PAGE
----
|Transfiguration by Giovanni Gerolamo Savoldo (photo credit: Wikimedia Commons).|
Last week for homeschool we did a narration of the Transfiguration. While reading the story aloud, I had an epiphany: it echoes the story of Moses receiving the 10 Commandments. I shared the parallel between the two stories with my boys. Now I’d like to share it–and the principle behind it–with you.
As a writer and avid reader, I am convinced of the inspiration of Sacred Scripture. (Besides, of course, being convinced as a Christian by the authority of the Church.) Dozens of writers over thousands of years produced the book we now call the Bible. They were from different cultures, used different literary genres, and had diverse purposes.
Amazingly, the same themes are developed throughout the Bible from beginning to end. Types and anti-types, prophecies and their fulfillment, fill its pages. You can follow one idea like a wave on the sea from Genesis to Revelation, or stand on the shore and admire the rhythm of the ocean that is the entire Bible.
I love to share these patterns with my children. I get excited about them, and that excites my boys!
Read the rest at Contemplative Homeschool.
|Praying Girl by Heyerdahl (photo credit: Wikimedia Commons).|
St. Francis de Sales is the master of the spiritual life for lay people. His book, Introduction to the Devout Life teaches us how we can grow closer to God while living out our lives as spouses or single people in the world.
One of the practices St. Francis urges his readers to make a habit of is the morning offering. In fact he says, “Never omit this practice.” A morning offering sets the tone for your day. It helps you acknowledge that the day is God’s, not your own. It can give you the strength you need to face trials, peace amid busy schedules, and added grace for unforeseen temptations.
I confess I was never taught to make my own morning offering as a child. We sometimes had family prayer in the morning. At Catholic elementary school we started the day with prayer. But no one told me I should make a private morning offering until I was much older. I found it hard to take up the practice, and even harder to maintain it over the long-term.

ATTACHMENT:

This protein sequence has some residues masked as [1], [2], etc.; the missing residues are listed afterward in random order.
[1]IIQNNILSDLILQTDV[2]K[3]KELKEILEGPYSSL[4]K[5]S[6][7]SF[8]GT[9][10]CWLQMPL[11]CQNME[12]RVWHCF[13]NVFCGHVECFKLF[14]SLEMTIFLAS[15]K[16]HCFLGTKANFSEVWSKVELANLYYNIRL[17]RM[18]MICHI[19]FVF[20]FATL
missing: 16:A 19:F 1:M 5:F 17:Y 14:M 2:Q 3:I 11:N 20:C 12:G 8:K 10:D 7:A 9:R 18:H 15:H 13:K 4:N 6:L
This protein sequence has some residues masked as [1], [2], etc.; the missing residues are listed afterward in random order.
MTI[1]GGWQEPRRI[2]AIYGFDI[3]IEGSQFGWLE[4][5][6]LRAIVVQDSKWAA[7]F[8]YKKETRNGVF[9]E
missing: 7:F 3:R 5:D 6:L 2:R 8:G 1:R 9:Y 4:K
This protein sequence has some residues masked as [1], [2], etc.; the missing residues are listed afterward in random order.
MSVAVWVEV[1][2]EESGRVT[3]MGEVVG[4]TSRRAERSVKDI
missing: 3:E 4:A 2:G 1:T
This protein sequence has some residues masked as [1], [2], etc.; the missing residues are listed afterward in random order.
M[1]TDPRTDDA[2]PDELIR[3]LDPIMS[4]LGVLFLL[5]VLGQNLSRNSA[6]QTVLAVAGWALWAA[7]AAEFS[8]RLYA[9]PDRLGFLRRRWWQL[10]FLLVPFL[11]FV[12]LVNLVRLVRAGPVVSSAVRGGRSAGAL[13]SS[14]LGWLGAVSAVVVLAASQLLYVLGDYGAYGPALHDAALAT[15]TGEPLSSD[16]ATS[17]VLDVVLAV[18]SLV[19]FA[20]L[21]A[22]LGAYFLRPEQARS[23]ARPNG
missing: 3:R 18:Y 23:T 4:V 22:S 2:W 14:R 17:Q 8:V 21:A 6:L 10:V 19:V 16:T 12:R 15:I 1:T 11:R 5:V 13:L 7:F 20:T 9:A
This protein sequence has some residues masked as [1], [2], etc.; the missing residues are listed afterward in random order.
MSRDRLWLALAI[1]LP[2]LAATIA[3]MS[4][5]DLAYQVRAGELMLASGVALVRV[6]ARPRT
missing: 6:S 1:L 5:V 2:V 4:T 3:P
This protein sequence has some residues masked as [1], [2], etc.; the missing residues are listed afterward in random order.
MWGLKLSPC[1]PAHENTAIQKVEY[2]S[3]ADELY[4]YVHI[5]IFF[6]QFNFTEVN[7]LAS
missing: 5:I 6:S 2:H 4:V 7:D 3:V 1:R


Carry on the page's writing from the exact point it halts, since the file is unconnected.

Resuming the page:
Continue reading at Contemplative Homeschool.
This week I had the pleasure of kicking off Image Catholic Books Virtual Book Tour for their latest release Walking With Mary : A Biblical Journey from Nazareth to the Cross written by Dr. Edward Sri. The book was fantastic and if you are looking for an easy to read, deep exploration of Mary’s faith journey I highly recommend you get this book. You can find my review here. Also click here for your chance to enter my weekly giveaway, a copy of this great book.
The Catholic Book Blogger
In my opinion, his book reads like an intellectual autobiography which felt like text book reading at times. I appreciated his use of footnotes to back up his points but I also felt the context jumped around which left me confused at times. I would turn back a page or two to see if I missed something. It’s not filled with emotion even though he experienced the same confusion, fear and resistance that others have gone through in their journey to the Catholic Church.
Fr. Ray Ryland has been given a dispensation from the rules of celibacy and is a married Catholic Priest. I was glad to see in his last chapter, that he addressed the issue of him being allowed to be married as a priest. Fr. Ryland does not promote married priesthood and in fact he discusses the apostolic tradition of priestly celibacy and how he agrees with the Catholic Church. He candidly admits, he is not as free as a celibate priest to serve God, His Church and his parishioners. I applaud the encouragement and support his wife gave him as he walked this path with them. It can not have been easy to make this decision even though knowing God is calling him to do so. It takes courage and faith.